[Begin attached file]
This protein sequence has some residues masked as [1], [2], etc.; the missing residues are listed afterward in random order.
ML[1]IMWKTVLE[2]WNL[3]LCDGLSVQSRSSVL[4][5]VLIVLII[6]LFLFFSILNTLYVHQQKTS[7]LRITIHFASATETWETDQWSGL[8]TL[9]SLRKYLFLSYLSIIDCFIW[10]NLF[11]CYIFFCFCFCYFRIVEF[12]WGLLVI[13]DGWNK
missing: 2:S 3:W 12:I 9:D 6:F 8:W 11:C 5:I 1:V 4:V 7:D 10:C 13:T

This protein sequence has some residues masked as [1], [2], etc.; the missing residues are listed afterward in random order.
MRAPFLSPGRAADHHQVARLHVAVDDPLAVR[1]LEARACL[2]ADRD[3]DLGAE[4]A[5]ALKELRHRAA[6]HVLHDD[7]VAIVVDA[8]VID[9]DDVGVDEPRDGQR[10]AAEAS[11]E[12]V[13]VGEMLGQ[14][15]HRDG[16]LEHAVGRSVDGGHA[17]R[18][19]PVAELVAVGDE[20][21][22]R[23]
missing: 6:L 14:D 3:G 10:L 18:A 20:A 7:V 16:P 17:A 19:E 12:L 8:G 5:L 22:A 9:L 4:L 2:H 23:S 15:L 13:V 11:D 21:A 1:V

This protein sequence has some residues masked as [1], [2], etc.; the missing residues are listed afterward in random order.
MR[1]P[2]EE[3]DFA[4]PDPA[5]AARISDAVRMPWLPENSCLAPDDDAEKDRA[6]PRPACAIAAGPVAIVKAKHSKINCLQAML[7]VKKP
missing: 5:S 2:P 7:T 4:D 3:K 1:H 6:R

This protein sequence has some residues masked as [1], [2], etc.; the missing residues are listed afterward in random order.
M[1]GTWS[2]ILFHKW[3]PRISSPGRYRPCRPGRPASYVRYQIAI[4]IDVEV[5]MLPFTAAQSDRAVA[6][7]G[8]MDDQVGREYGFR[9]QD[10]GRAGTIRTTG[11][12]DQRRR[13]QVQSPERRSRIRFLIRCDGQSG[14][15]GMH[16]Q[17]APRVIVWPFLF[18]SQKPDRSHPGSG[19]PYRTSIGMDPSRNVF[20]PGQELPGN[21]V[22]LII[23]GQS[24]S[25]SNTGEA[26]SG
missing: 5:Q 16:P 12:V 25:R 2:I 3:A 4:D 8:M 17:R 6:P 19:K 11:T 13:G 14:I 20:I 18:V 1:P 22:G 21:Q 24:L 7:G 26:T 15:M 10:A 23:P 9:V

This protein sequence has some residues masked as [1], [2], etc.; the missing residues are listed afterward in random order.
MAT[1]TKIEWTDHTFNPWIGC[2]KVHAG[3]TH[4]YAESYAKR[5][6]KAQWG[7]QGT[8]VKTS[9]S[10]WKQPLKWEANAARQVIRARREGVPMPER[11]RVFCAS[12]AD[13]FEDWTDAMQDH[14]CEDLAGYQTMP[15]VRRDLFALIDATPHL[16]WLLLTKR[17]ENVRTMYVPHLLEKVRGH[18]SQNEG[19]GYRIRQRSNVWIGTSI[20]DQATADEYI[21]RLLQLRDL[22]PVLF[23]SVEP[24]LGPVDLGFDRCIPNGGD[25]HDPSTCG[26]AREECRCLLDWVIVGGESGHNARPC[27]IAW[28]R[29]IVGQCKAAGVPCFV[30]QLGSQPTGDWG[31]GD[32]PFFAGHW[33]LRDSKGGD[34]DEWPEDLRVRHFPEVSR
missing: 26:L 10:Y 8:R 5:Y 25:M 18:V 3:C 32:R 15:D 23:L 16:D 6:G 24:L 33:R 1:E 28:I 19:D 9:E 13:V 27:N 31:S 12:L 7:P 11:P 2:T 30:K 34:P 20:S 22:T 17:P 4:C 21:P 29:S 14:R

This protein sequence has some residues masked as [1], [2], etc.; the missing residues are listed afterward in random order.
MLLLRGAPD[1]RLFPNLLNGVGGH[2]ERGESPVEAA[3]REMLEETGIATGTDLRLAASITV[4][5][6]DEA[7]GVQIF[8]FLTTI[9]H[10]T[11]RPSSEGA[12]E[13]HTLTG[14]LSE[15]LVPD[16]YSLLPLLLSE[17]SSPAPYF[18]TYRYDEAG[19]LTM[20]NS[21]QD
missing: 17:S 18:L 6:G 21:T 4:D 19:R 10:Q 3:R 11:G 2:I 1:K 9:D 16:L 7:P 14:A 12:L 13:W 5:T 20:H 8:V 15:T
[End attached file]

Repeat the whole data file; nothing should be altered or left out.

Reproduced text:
This protein sequence has some residues masked as [1], [2], etc.; the missing residues are listed afterward in random order.
ML[1]IMWKTVLE[2]WNL[3]LCDGLSVQSRSSVL[4][5]VLIVLII[6]LFLFFSILNTLYVHQQKTS[7]LRITIHFASATETWETDQWSGL[8]TL[9]SLRKYLFLSYLSIIDCFIW[10]NLF[11]CYIFFCFCFCYFRIVEF[12]WGLLVI[13]DGWNK
missing: 2:S 3:W 12:I 9:D 6:F 8:W 11:C 5:I 1:V 4:V 7:D 10:C 13:T

This protein sequence has some residues masked as [1], [2], etc.; the missing residues are listed afterward in random order.
MRAPFLSPGRAADHHQVARLHVAVDDPLAVR[1]LEARACL[2]ADRD[3]DLGAE[4]A[5]ALKELRHRAA[6]HVLHDD[7]VAIVVDA[8]VID[9]DDVGVDEPRDGQR[10]AAEAS[11]E[12]V[13]VGEMLGQ[14][15]HRDG[16]LEHAVGRSVDGGHA[17]R[18][19]PVAELVAVGDE[20][21][22]R[23]
missing: 6:L 14:D 3:G 10:L 18:A 20:A 7:V 16:P 17:A 19:E 12:L 8:G 5:L 22:A 9:L 4:L 2:H 23:S 15:L 13:V 11:D 21:A 1:V

This protein sequence has some residues masked as [1], [2], etc.; the missing residues are listed afterward in random order.
MR[1]P[2]EE[3]DFA[4]PDPA[5]AARISDAVRMPWLPENSCLAPDDDAEKDRA[6]PRPACAIAAGPVAIVKAKHSKINCLQAML[7]VKKP
missing: 5:S 2:P 7:T 4:D 3:K 1:H 6:R

This protein sequence has some residues masked as [1], [2], etc.; the missing residues are listed afterward in random order.
M[1]GTWS[2]ILFHKW[3]PRISSPGRYRPCRPGRPASYVRYQIAI[4]IDVEV[5]MLPFTAAQSDRAVA[6][7]G[8]MDDQVGREYGFR[9]QD[10]GRAGTIRTTG[11][12]DQRRR[13]QVQSPERRSRIRFLIRCDGQSG[14][15]GMH[16]Q[17]APRVIVWPFLF[18]SQKPDRSHPGSG[19]PYRTSIGMDPSRNVF[20]PGQELPGN[21]V[22]LII[23]GQS[24]S[25]SNTGEA[26]SG
missing: 5:Q 16:P 12:V 25:R 2:I 3:A 4:D 8:M 17:R 6:P 19:K 11:T 13:G 14:I 20:I 18:V 1:P 22:G 21:Q 24:L 7:G 26:T 15:M 10:A 23:P 9:V

This protein sequence has some residues masked as [1], [2], etc.; the missing residues are listed afterward in random order.
MAT[1]TKIEWTDHTFNPWIGC[2]KVHAG[3]TH[4]YAESYAKR[5][6]KAQWG[7]QGT[8]VKTS[9]S[10]WKQPLKWEANAARQVIRARREGVPMPER[11]RVFCAS[12]AD[13]FEDWTDAMQDH[14]CEDLAGYQTMP[15]VRRDLFALIDATPHL[16]WLLLTKR[17]ENVRTMYVPHLLEKVRGH[18]SQNEG[19]GYRIRQRSNVWIGTSI[20]DQATADEYI[21]RLLQLRDL[22]PVLF[23]SVEP[24]LGPVDLGFDRCIPNGGD[25]HDPSTCG[26]AREECRCLLDWVIVGGESGHNARPC[27]IAW[28]R[29]IVGQCKAAGVPCFV[30]QLGSQPTGDWG[31]GD[32]PFFAGHW[33]LRDSKGGD[34]DEWPEDLRVRHFPEVSR
missing: 26:L 10:Y 8:R 5:Y 25:M 18:V 3:C 32:R 15:D 23:L 16:D 6:G 24:L 33:R 1:E 28:I 19:D 9:E 13:V 27:N 31:S 12:L 7:P 11:P 2:T 30:K 34:P 20:S 22:T 17:P 4:C 21:P 29:S 14:R

This protein sequence has some residues masked as [1], [2], etc.; the missing residues are listed afterward in random order.
MLLLRGAPD[1]RLFPNLLNGVGGH[2]ERGESPVEAA[3]REMLEETGIATGTDLRLAASITV[4][5][6]DEA[7]GVQIF[8]FLTTI[9]H[10]T[11]RPSSEGA[12]E[13]HTLTG[14]LSE[15]LVPD[16]YSLLPLLLSE[17]SSPAPYF[18]TYRYDEAG[19]LTM[20]NS[21]QD
missing: 17:S 18:L 6:G 21:T 4:D 19:R 10:Q 3:R 11:G 2:I 1:K 9:D 16:L 7:P 14:A 12:L 13:W 5:T 20:H 8:V 15:T